As we enter into a period of radical change, equal to the Reformation of the 16th century, Anglicans are being asked to consider, to study and to adopt various statements or declarations defining Anglicanism. Documents such as the Common Cause Theological Statement and the Jerusalem Declaration have been proposed and adopted by the reforming orthodox in order to secure the foundations of our faith and common life.
The danger inherent in any Anglican statement or federation is the great original sin of Anglicanism: disobedience to authority. The Jerusalem Declaration addresses this problem in article 13: "We reject the authority of those churches and leaders who have denied the orthodox faith in word or deed. We pray for them and call on them to repent and return to the Lord." Inherent in the rejection of the authority of the heterodox is the acceptance of the authority of the orthodox.
With these foundational statements and articles being written and promoted, our strongest temptation will be to promote and publish these declarations with no intention of actually following them.
This temptation is the strongest for me in the puzzling omission of the last three Ecumenical Councils and in the wholesale acceptance of the 39 Articles. The rejection of the Ancient, undivided church and the acceptance of a Reformation era statement of a local council is highly problematic for a church that yearns to be universal and apostolic.
From the Jerusalem Declaration:
4. We uphold the Thirty-nine Articles as containing the true doctrine of the Church agreeing with God’s Word and as authoritative for Anglicans today.
From the Common Cause Theological Statement:
7. We receive the Thirty-Nine Articles of Religion of 1562, taken in their literal and grammatical sense, as expressing the Anglican response to certain doctrinal issues controverted at that time, and as expressing the fundamental principles of authentic Anglican belief.
From article thirty-four of the 39 Articles: "Whosoever, through his private judgment, willingly and purposely, doth openly break the Traditions and Ceremonies of the Church, which be not repugnant to the Word of God, and be ordained and approved by common authority, ought to be rebuked openly, (that others may fear to do the like,) as he that offendeth against the common order of the Church, and hurteth the authority of the Magistrate, and woundeth the consciences of the weak brethren."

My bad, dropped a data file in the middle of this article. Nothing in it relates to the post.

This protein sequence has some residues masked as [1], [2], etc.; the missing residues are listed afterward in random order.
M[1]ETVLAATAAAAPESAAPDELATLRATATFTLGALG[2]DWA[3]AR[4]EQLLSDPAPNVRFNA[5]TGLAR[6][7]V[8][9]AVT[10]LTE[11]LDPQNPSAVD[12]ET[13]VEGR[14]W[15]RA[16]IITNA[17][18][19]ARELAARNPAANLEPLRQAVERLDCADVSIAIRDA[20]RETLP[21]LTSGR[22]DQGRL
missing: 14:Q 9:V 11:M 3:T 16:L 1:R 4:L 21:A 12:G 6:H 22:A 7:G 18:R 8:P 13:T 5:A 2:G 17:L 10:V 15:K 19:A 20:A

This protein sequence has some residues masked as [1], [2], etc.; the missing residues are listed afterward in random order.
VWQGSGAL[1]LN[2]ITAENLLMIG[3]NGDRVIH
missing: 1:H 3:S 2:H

At this point in the life of Anglicanism, the only way forward that I can imagine that will lead to unity and that will prevent disintegration is radical submission to authority. For my part, this would mean the end of reserving the Holy Sacrament. I would have to travel to our new preaching station every Sunday rather than consecrating enough bread and wine for several Sundays.
Also, since I believe that the unwritten reason that the Reformers could not accept Nicaea II and the end of Iconoclasm was that they were Iconoclasts, this would mean that we would have to remove or drape our icons and cease the Benediction and the elevation of the Blessed Sacrament. Without the clear statements on veneration and the place of Holy Objects that led to the Triumph of Orthodoxy in Nicaea II, our services would be impoverished but in true submission to the authorities that have adopted the CC Theological Statement and the Jerusalem Declaration.
I believe that the clergy and laity in churches and dioceses should submit to this authority while petitioning the Primates to include all Seven Ecumenical Councils and to reconsider the wholesale adoption of the 39 Articles, specifically in light of the articles dealing with Predestination and the Holy Sacraments (17, 35 and 38). The voluntary submission of those who yearn for a more catholic and apostolic expression of Anglicanism will only be able to effectively unite and defend an Anglicanism that is rooted in the submission to authority. While I believe that this is also true for women's ordination, that we should suspend all ordinations until the mind of the Communion is united, that is for another article and author.